by Cheryl Bentsen

Interview: Evelyn Lockett Woods on Health Care IT

May 01, 20013 mins

Evelyn Lockett Woods is the CIO and executive vice president for support operations for the Joint Commission on Accreditation of Healthcare Organizations (JCAHO), which evaluates and accredits some 19,000 health-care organizations in the United States. At JCAHO’s headquarters in Oakbrook Terrace, Ill., Woods manages an IT staff of 100, plus 85 joint commission employees and 15 to 20 consultants. CIO: what are the challenges for it in the troubled health-care sector? Woods: We build to meet a wide range of technical capabilities. We’re putting together an extranet, but our customers, the health-care facilities, have such a wide range of IT capabilities, some still don’t have fax machines. Our surveyors using laptop technology are doctors, nurses and hospital administrators, and we had a very long learning curve with them. But now I can hardly keep up with their demands for adding functionality. Everybody knows that the health-care industry is slow to change, and that’s true on the technology side as well. Our board is made up of physicians and health-care professionals, and it was a big problem getting them to agree to pay programmers more than what the medical people get. It’s tough convincing them that to have a strong IT organization, you have to pay the market rate.

You managed the y2k job for the joint commission. Your thoughts on that now?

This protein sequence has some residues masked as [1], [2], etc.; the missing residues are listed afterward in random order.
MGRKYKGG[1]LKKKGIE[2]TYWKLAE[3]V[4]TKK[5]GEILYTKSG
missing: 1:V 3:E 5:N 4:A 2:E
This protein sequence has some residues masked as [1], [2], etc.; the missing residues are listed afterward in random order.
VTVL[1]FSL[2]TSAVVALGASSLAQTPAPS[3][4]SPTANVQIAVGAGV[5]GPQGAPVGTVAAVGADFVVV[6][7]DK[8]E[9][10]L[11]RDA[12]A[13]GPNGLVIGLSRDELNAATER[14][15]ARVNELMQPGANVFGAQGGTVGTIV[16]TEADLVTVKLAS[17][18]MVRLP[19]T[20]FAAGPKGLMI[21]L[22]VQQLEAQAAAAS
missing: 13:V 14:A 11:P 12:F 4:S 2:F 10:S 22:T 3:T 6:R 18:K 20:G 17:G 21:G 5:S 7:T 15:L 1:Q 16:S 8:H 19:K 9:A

Y2K was so anticlimactic that people still question whether we should have spent as much as we did on [it]. People fail to realize that not everything we did was for Y2K. After making so many changes to some systems, it made more sense to replace the entire system or revamp entire modules and add functionality we needed for other purposes. As a result of Y2K, the technology infrastructure of the county overall has improved.

How do you tackle staff recruitment?

We’re a small company with about 1,100 employees and don’t have a lot of name recognition. We downsized in IT for the first time last year, mostly because of cutbacks in health care and mergers and acquisitions. We lost five positions, but 10 employees left because they thought the downsizing meant the company was in trouble. We’re rebuilding now. I’ve made a commitment to the staff that we plan all of our projects based on eight-hour days. Of course, when we have a problem, we will come in and do what we need to do, but we will not plan project schedules based on long hours. We are committed to hiring people with basic experiences and training them, plus we give them a chance to work on new technology early in their careers. That’s something that few young people are likely to find going to work for a big organization.